​Workplace Safety Is a Shared Responsibility

​Workplace Safety Is a Shared Responsibility

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Am I my brother’s keeper? That was the first thing uttered by Cain after he killed his brother Abel in the book of Genesis in the Bible. It’s a question that’s been asked many times since and has a direct correlation to workplace attitudes toward safety. This sentiment is often presented in the phrase “that’s not my job,” which basically says the same thing. 

When it comes to workplace safety, we’d certainly better be our brothers’ keepers. Since we spend on average eight-plus hours a day with each other and develop bonds over time, we have to be able to depend on our co-workers. We need to go the extra mile to look out for each other and speak up when something isn’t safe. 

OSHA has some regulations that make it a requirement to keep a watchful eye on one another. These watchful positions are generally set up for high hazard situations and activities.

The positions include the competent person, confined-space attendant, work zone flagger and fire watch.

Competent Person

OSHA defines the competent person role as “one who is capable of identifying existing and predictable hazards in the surroundings or working conditions which are unsanitary, hazardous or dangerous to employees, and who has authorization to take prompt corrective measures to eliminate them.” 

Situations where a competent person should be available include work zones, confined spaces, fall hazards, scaffold erection, cranes and trenching and excavation work. Generally, the competent person is authorized by the employer to ensure safety on a job site and has the expertise to recognize those hazards that need immediate attention and lastly can shut the job down until the hazard is corrected.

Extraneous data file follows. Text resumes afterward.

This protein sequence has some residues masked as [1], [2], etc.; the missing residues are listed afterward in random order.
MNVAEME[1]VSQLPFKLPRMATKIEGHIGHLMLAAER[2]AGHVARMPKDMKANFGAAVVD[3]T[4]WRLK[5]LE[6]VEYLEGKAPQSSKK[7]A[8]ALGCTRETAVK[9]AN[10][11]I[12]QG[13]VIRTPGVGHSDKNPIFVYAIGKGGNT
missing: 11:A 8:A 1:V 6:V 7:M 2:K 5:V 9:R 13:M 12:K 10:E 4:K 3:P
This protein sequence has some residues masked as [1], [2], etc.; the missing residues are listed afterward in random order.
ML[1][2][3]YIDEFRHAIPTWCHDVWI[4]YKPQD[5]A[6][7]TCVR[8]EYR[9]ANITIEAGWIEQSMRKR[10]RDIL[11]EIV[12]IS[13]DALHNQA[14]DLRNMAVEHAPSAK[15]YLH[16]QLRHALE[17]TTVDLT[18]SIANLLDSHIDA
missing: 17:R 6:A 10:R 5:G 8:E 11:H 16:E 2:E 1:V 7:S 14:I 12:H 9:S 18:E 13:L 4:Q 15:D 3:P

Confined-Space Attendant

When entry into a permit-required confined space is needed then OSHA requires that an attendant be present the entire time another employee is in the space. There can be several hazards or potential hazards present in a confined space and the primary role of an attendant is to watch the entrants and alert them when they need to leave the area due to a potential hazard. The attendant can also be responsible for calling emergency services when there has been an incident or employee that has succumbed to the hazards that might be present in the confined space. The attendant will also monitor the meter being used to ensure the atmosphere is safe.

Work Zone Flagger

Like the confined-space attendant, this responsibility can be a little mundane at times, but that does not mean it isn’t an important role in a work zone. In fact, it is the most important role at a work zone. Flaggers need to be highly trained because they are responsible for the safety of the entire work zone including fellow employees. They must also guide traffic through the work zone. Should there be a wayward vehicle, the flagger needs to be able to communicate to their fellow workers in a timely manner so that they can respond and get to a safe place. The flagger also needs to be able to move quickly, so this isn’t a position for someone with an injury or disability.

Fire Watch

The main responsibility of the fire watch person is to ensure that the area is safe from fire hazards. Generally, when another worker is conducting hot work, the fire watch is necessary. Welding, burning and grinding can produce fire related hazards. If there are any flammable substances within 35 feet of the hot work, then a fire watch is necessary. The fire watch is also responsible for making sure that firefighting equipment is ready and available should a fire start. At the end of the task, the fire watch needs to stay in the area for 30 minutes to ensure a fire doesn’t start after the work is completed.

Again, these are the OSHA-required positions that have us watching out for each other. However, there are many other reasons to watch your fellow employees to make sure safety is a priority every day. Don’t let complacency or apathy cause you to miss an opportunity to watch your co-worker’s back. Be willing to speak up because you might be saving a co-worker’s life, or at least preventing an injury from occurring. 

When we are convinced that watching out for each other is the right thing to do, it’s easier. How would you feel if you didn’t speak up and your co-worker got seriously injured? Don’t let that be you. Always be your brothers’ and sisters’ keeper.   


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